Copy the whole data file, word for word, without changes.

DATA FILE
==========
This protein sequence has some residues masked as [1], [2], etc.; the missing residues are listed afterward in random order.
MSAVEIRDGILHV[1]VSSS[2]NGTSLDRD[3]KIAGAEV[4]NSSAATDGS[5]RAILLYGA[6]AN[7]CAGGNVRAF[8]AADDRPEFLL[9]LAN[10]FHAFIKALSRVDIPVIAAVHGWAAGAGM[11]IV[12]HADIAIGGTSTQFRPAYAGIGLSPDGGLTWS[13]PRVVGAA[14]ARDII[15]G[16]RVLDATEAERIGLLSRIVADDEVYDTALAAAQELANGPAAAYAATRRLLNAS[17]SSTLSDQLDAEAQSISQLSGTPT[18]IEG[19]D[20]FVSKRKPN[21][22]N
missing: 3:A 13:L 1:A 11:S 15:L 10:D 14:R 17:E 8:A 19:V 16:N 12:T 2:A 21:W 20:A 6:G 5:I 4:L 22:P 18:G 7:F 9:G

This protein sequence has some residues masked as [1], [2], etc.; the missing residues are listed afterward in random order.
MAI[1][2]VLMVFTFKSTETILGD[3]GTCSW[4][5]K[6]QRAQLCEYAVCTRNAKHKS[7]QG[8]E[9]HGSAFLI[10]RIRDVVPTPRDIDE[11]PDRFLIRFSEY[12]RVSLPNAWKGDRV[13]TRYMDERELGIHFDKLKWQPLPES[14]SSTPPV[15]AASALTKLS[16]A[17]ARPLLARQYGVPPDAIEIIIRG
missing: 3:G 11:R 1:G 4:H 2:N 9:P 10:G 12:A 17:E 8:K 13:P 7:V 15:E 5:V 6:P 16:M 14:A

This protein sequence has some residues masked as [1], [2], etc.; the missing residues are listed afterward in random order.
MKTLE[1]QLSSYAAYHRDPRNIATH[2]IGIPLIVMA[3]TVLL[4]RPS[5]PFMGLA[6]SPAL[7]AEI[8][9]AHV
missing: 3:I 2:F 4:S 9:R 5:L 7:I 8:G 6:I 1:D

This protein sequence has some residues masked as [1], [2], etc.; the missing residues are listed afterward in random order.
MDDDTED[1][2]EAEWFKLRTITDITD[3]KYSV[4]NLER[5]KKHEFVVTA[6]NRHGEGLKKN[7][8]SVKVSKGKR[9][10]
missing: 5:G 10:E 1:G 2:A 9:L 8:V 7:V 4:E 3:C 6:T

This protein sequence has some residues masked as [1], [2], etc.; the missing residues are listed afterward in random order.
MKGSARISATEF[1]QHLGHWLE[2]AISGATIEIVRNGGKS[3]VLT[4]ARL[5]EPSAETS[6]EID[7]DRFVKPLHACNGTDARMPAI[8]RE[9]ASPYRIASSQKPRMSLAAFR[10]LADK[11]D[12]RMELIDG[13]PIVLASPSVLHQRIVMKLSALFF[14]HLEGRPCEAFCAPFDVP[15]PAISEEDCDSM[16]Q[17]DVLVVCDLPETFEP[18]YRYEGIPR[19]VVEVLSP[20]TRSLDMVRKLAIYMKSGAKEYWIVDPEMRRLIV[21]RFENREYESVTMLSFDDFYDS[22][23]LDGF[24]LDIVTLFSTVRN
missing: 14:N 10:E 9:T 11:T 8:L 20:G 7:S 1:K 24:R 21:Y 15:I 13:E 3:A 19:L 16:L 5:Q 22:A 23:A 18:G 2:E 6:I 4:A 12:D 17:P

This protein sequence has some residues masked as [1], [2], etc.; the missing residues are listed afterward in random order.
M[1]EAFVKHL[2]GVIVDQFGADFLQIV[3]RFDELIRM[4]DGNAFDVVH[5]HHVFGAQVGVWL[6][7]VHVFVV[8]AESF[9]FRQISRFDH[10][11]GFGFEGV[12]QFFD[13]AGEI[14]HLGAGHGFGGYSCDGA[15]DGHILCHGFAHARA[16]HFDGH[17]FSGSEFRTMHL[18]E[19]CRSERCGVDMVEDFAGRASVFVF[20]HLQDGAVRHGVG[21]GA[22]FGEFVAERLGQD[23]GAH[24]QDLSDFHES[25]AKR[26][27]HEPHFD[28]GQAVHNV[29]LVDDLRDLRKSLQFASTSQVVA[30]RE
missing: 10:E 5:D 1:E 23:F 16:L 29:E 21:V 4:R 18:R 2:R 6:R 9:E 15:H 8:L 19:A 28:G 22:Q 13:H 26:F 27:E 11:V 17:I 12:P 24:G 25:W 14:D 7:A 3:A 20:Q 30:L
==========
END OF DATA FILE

This protein sequence has some residues masked as [1], [2], etc.; the missing residues are listed afterward in random order.
MSAVEIRDGILHV[1]VSSS[2]NGTSLDRD[3]KIAGAEV[4]NSSAATDGS[5]RAILLYGA[6]AN[7]CAGGNVRAF[8]AADDRPEFLL[9]LAN[10]FHAFIKALSRVDIPVIAAVHGWAAGAGM[11]IV[12]HADIAIGGTSTQFRPAYAGIGLSPDGGLTWS[13]PRVVGAA[14]ARDII[15]G[16]RVLDATEAERIGLLSRIVADDEVYDTALAAAQELANGPAAAYAATRRLLNAS[17]SSTLSDQLDAEAQSISQLSGTPT[18]IEG[19]D[20]FVSKRKPN[21][22]N
missing: 3:A 13:L 1:A 11:S 15:L 10:D 14:R 17:E 8:A 19:V 16:N 12:T 2:A 21:W 20:A 6:G 5:I 4:L 22:P 18:G 7:F 9:G

This protein sequence has some residues masked as [1], [2], etc.; the missing residues are listed afterward in random order.
MAI[1][2]VLMVFTFKSTETILGD[3]GTCSW[4][5]K[6]QRAQLCEYAVCTRNAKHKS[7]QG[8]E[9]HGSAFLI[10]RIRDVVPTPRDIDE[11]PDRFLIRFSEY[12]RVSLPNAWKGDRV[13]TRYMDERELGIHFDKLKWQPLPES[14]SSTPPV[15]AASALTKLS[16]A[17]ARPLLARQYGVPPDAIEIIIRG
missing: 3:G 11:R 1:G 4:H 2:N 9:P 10:G 12:A 17:E 8:K 13:P 7:V 15:E 5:V 6:P 16:M 14:A

This protein sequence has some residues masked as [1], [2], etc.; the missing residues are listed afterward in random order.
MKTLE[1]QLSSYAAYHRDPRNIATH[2]IGIPLIVMA[3]TVLL[4]RPS[5]PFMGLA[6]SPAL[7]AEI[8][9]AHV
missing: 3:I 2:F 4:S 9:R 5:L 7:I 8:G 6:I 1:D

This protein sequence has some residues masked as [1], [2], etc.; the missing residues are listed afterward in random order.
MDDDTED[1][2]EAEWFKLRTITDITD[3]KYSV[4]NLER[5]KKHEFVVTA[6]NRHGEGLKKN[7][8]SVKVSKGKR[9][10]
missing: 5:G 10:E 1:G 2:A 9:L 8:V 7:V 4:E 3:C 6:T

This protein sequence has some residues masked as [1], [2], etc.; the missing residues are listed afterward in random order.
MKGSARISATEF[1]QHLGHWLE[2]AISGATIEIVRNGGKS[3]VLT[4]ARL[5]EPSAETS[6]EID[7]DRFVKPLHACNGTDARMPAI[8]RE[9]ASPYRIASSQKPRMSLAAFR[10]LADK[11]D[12]RMELIDG[13]PIVLASPSVLHQRIVMKLSALFF[14]HLEGRPCEAFCAPFDVP[15]PAISEEDCDSM[16]Q[17]DVLVVCDLPETFEP[18]YRYEGIPR[19]VVEVLSP[20]TRSLDMVRKLAIYMKSGAKEYWIVDPEMRRLIV[21]RFENREYESVTMLSFDDFYDS[22][23]LDGF[24]LDIVTLFSTVRN
missing: 14:N 10:E 9:T 11:T 8:L 20:G 7:S 1:K 24:R 21:Y 15:I 13:E 3:A 19:L 16:L 5:Q 22:A 23:A 18:G 2:E 6:I 4:A 12:D 17:P

This protein sequence has some residues masked as [1], [2], etc.; the missing residues are listed afterward in random order.
M[1]EAFVKHL[2]GVIVDQFGADFLQIV[3]RFDELIRM[4]DGNAFDVVH[5]HHVFGAQVGVWL[6][7]VHVFVV[8]AESF[9]FRQISRFDH[10][11]GFGFEGV[12]QFFD[13]AGEI[14]HLGAGHGFGGYSCDGA[15]DGHILCHGFAHARA[16]HFDGH[17]FSGSEFRTMHL[18]E[19]CRSERCGVDMVEDFAGRASVFVF[20]HLQDGAVRHGVG[21]GA[22]FGEFVAERLGQD[23]GAH[24]QDLSDFHES[25]AKR[26][27]HEPHFD[28]GQAVHNV[29]LVDDLRDLRKSLQFASTSQVVA[30]RE
missing: 10:E 5:D 1:E 23:F 16:L 29:E 21:V 4:R 18:R 2:R 6:R 9:E 15:H 8:L 19:A 28:G 22:Q 13:H 26:F 27:E 11:V 17:I 12:P 24:G 25:W 14:D 7:A 3:A 20:Q 30:L